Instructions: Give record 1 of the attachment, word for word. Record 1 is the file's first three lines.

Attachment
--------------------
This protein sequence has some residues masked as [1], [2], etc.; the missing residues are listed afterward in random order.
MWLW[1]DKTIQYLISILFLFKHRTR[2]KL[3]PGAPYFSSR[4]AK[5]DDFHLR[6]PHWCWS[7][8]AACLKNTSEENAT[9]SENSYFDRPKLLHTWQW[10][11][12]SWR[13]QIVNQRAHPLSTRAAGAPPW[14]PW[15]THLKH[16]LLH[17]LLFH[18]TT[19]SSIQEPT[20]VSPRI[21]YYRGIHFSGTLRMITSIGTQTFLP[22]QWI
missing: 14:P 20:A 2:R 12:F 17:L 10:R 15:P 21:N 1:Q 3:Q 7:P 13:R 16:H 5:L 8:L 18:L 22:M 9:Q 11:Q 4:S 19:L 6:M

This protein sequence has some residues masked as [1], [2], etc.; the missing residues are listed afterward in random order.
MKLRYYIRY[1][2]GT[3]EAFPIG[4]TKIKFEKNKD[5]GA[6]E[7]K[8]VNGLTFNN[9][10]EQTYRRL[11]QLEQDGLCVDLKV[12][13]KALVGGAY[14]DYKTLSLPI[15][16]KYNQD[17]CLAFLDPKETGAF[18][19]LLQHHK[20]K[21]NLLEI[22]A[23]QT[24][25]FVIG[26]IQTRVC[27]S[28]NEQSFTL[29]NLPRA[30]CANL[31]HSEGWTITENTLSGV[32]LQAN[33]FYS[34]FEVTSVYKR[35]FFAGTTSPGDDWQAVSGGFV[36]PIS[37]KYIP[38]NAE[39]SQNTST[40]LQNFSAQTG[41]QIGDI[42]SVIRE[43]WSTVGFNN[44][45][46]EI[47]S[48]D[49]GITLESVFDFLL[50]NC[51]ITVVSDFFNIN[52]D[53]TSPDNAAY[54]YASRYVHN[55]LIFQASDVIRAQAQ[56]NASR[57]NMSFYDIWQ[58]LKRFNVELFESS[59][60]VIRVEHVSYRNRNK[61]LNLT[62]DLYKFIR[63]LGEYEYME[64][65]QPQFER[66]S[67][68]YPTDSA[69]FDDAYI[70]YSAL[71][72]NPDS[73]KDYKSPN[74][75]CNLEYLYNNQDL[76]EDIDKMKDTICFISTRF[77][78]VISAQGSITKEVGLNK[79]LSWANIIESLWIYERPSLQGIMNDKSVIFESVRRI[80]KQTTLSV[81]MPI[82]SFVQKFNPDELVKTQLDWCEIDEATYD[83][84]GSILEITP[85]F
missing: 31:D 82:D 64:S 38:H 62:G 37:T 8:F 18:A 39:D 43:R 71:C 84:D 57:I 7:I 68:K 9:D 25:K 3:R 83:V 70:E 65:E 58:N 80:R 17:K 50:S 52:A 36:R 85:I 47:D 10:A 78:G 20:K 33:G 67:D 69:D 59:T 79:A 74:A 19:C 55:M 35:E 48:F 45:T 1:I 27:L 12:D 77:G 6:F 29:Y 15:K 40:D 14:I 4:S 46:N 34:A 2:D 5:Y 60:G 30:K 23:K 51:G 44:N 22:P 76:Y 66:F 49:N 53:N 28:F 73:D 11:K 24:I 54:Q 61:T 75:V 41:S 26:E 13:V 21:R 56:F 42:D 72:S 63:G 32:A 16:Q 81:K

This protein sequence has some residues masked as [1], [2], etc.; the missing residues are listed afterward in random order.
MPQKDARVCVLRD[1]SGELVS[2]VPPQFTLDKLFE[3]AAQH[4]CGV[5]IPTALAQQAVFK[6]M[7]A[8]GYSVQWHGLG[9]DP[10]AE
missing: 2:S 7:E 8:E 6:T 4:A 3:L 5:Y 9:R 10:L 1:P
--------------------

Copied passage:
This protein sequence has some residues masked as [1], [2], etc.; the missing residues are listed afterward in random order.
MWLW[1]DKTIQYLISILFLFKHRTR[2]KL[3]PGAPYFSSR[4]AK[5]DDFHLR[6]PHWCWS[7][8]AACLKNTSEENAT[9]SENSYFDRPKLLHTWQW[10][11][12]SWR[13]QIVNQRAHPLSTRAAGAPPW[14]PW[15]THLKH[16]LLH[17]LLFH[18]TT[19]SSIQEPT[20]VSPRI[21]YYRGIHFSGTLRMITSIGTQTFLP[22]QWI
missing: 14:P 20:A 2:R 12:F 17:L 10:R 15:P 21:N 1:Q 3:Q 7:P 13:R 16:H 5:L 8:L 18:L 22:M 9:Q 11:Q 4:S 19:L 6:M